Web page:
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The transformed environment of the derivatives industry after recent market turmoil

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Derivatives provide a tool for investors to implement strategies for managing counterparty, market and liquidity risk. Order matching, i.e. the transfer of investors’ trading intentions into actual trades, price discovery and centralized clearing are at the heart of the production function of derivative markets. They thereby play a key role in market-based economies.

Short sellers and investor protection

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The recent financial crisis has shown that clear lines must be drawn between protecting investors and allowing market participants to freely express their opinions of securities prices. Short sales directly benefit stock markets by supporting price discovery and enhancing liquidity, and indirectly by facilitating operations for the alternative funds industry. At the same time, outsized short selling during volatile times can unfairly damage stock prices and create systemic economic risks. This note aims to help define the line between investor protection and unfettered short selling, which to date has proven to be a substantial challenge for regulators and markets alike.

In praise of markets: Why confidence loves transparency - an essay

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In the waning days of 2008, governments and central banks worldwide—with the best of intentions—lurched from one ad hoc intervention to another, multiplying daily the amount of public funds deployed to shore up our faltering financial system. Pundits and academics criticized each approach and forecast the death of investment banking, securitization, community lending, and even in some cases capitalism. Hedge fund managers locked in clients, banks refused to lend, multilateral over-the-counter netting arrangements morphed into bilateral deals. Exiting, discredited, CEOs found that their parachutes refused to open. Pyramid schemes were “outed.” The public puzzled over the different bail-out treatment of seemingly similar market players. And, regulators cringed at the wreckage and tried to sweep up the debris.

But through it all, there was one lone ray of light: The performance of our domestic and international exchanges (ie, regulated markets)!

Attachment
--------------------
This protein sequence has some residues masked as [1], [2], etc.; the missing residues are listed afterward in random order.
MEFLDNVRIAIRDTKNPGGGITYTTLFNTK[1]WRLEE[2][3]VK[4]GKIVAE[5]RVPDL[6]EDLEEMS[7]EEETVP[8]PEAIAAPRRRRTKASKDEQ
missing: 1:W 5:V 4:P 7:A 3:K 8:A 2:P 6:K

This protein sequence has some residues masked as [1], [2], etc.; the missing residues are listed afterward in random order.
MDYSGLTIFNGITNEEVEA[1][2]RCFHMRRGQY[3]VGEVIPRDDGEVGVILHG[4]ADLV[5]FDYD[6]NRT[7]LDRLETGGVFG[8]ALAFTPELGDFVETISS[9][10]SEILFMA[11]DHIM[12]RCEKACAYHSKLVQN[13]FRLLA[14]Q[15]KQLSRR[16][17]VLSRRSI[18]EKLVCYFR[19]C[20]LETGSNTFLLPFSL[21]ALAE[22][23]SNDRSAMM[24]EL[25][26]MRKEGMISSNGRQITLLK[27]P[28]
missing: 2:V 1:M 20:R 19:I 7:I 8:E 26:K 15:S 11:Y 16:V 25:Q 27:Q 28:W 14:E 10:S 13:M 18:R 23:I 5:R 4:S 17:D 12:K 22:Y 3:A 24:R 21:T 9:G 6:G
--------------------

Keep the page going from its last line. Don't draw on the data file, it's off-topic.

Executive Summary - Corporate online communications during the global financial crisis

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The financial crisis has created an exceptional circumstance in which to evaluate the quality of corporate online communications. As companies have been affected across the board, this has presented an opportunity to make a comparison between their online communication methods. We took the occasion to survey 51 of the world’s largest financial institutions and evaluate their online responses in October 2008 as significant events were unfolding.

Exchange brands as market builders, by Robert Pattillo

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In the regular round up of sector forecasts that industry magazines like to gather for the last issue of the year, Canada’s Marketing Magazine cornered a number of senior brand and advertising executives and asked them what the emphasis for brand marketing will be in 2009. An industry leader in Canada, Jack Bensimon of Bensimon Byrne characteristically led the pack of “experts” when he observed that “brands are increasingly sensitive to social, political and regulatory issues.” I doubt that there is anyone working in the Exchange Industry anywhere in the world today who wouldn’t agree with Mr. Bensimon.

Market structure and statistics

In recent years, most security markets have experienced fragmentation. Besides traditional stock exchanges, trade could be done on new trading venues or within brokerage firm. In United States, Goldman Sachs, Morgan Stanley or UBS are some of the firms that have developed their own proprietary trading platforms. In Europe, “systemic internalisers”, which are investments firms executing client orders on their own account, are authorized since November 1st 2007. Most often, these new possibilities are offset by strict reporting obligations, for which specialized firms develop new services.

Markets at risk

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Volatility and risk are of central importance to those of us involved in finance. They lie at the center of virtually all of our work. Without volatility, without risk, finance would not exist as a subject in our business school curriculum, in our academic research. Finance, quite simply, would not be distinguishable from deterministic economics. Neither would finance departments in banks and industrial firms be endowed with anywhere near the importance that they currently have.

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